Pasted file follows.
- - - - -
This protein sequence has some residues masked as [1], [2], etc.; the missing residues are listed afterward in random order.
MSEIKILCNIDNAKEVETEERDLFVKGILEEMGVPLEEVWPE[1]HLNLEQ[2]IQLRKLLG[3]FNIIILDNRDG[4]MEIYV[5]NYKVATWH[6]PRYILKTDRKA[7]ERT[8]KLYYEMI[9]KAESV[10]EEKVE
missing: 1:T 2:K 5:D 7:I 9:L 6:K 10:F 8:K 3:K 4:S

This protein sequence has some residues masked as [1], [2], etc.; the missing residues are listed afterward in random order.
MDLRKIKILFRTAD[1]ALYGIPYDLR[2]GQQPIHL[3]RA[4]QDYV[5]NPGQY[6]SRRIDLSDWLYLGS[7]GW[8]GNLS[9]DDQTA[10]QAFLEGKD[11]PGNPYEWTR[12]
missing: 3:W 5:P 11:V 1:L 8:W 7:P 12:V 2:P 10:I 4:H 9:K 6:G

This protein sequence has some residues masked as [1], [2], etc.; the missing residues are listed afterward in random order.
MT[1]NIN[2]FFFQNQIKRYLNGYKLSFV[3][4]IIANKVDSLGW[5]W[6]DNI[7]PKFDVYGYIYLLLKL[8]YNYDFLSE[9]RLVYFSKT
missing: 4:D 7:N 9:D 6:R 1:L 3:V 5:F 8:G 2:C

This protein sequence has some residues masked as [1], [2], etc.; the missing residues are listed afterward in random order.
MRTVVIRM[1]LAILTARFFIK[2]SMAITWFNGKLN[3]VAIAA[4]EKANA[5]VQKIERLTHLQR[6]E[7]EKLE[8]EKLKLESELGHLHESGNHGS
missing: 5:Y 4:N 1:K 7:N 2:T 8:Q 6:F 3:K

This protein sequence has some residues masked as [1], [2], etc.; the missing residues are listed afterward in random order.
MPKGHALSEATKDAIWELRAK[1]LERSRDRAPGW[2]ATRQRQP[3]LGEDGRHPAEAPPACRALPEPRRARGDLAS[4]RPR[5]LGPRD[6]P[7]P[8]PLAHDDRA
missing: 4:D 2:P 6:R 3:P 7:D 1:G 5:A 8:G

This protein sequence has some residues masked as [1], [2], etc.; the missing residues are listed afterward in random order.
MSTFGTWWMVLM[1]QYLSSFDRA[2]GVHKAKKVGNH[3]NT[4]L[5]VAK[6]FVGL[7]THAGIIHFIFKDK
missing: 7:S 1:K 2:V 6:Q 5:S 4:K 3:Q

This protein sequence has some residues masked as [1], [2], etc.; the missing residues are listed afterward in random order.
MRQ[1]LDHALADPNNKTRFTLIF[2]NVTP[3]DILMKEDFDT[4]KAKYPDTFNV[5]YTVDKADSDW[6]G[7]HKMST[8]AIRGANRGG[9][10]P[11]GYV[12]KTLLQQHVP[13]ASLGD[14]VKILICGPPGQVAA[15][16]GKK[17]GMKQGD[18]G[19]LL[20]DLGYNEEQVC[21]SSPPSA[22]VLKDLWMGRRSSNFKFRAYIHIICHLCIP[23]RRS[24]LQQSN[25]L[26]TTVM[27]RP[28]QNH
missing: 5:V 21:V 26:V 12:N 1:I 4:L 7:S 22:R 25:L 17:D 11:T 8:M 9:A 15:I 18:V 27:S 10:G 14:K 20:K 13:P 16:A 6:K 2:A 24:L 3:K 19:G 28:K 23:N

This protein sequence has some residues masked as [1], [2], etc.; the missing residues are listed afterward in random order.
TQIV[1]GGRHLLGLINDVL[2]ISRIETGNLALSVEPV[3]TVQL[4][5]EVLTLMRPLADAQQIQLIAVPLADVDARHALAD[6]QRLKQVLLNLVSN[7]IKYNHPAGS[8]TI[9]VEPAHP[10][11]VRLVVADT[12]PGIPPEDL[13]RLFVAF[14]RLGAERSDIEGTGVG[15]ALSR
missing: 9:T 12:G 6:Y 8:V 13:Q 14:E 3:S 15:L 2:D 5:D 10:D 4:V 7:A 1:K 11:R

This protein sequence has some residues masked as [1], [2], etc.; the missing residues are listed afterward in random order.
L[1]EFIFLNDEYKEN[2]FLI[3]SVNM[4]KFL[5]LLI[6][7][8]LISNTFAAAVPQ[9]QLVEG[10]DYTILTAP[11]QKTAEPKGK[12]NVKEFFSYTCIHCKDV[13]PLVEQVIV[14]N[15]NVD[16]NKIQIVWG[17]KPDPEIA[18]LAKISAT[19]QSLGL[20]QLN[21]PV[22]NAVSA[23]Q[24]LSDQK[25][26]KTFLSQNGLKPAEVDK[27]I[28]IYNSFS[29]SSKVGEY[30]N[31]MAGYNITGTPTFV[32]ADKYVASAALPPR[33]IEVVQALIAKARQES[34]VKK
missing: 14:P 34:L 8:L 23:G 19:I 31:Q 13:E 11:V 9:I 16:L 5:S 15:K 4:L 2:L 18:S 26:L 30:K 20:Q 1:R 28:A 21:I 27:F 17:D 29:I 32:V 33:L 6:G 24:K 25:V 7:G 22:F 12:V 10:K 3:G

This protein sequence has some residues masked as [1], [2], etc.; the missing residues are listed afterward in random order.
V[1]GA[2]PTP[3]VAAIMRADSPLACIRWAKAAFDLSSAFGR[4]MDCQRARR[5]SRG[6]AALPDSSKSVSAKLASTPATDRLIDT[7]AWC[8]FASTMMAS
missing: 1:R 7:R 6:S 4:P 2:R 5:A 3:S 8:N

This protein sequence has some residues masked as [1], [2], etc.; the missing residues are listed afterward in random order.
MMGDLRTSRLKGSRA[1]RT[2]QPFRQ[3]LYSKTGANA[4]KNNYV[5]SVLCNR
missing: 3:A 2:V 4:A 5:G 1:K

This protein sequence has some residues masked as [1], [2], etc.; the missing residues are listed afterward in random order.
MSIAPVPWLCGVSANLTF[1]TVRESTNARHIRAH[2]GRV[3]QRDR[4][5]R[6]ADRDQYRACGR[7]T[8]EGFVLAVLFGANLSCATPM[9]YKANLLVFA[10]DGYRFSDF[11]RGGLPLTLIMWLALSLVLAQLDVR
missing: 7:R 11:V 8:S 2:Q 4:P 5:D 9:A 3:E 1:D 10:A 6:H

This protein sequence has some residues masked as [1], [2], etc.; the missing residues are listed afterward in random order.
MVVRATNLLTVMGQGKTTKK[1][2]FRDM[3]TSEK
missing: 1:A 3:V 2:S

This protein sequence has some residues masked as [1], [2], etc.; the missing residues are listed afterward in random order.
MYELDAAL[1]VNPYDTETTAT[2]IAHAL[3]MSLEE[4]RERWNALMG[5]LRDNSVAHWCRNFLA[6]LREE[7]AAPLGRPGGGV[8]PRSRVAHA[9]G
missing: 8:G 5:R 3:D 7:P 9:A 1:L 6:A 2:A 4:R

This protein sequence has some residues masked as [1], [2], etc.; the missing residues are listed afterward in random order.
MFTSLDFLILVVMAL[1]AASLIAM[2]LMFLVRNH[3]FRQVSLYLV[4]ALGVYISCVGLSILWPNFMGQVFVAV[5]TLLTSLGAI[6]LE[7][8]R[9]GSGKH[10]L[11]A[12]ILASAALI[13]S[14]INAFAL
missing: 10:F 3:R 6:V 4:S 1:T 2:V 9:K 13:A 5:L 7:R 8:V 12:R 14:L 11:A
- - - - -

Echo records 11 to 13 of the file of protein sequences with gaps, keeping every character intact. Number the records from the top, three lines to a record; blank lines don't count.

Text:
This protein sequence has some residues masked as [1], [2], etc.; the missing residues are listed afterward in random order.
MMGDLRTSRLKGSRA[1]RT[2]QPFRQ[3]LYSKTGANA[4]KNNYV[5]SVLCNR
missing: 3:A 2:V 4:A 5:G 1:K

This protein sequence has some residues masked as [1], [2], etc.; the missing residues are listed afterward in random order.
MSIAPVPWLCGVSANLTF[1]TVRESTNARHIRAH[2]GRV[3]QRDR[4][5]R[6]ADRDQYRACGR[7]T[8]EGFVLAVLFGANLSCATPM[9]YKANLLVFA[10]DGYRFSDF[11]RGGLPLTLIMWLALSLVLAQLDVR
missing: 7:R 11:V 8:S 2:Q 4:P 5:D 9:A 3:E 1:D 10:A 6:H

This protein sequence has some residues masked as [1], [2], etc.; the missing residues are listed afterward in random order.
MVVRATNLLTVMGQGKTTKK[1][2]FRDM[3]TSEK
missing: 1:A 3:V 2:S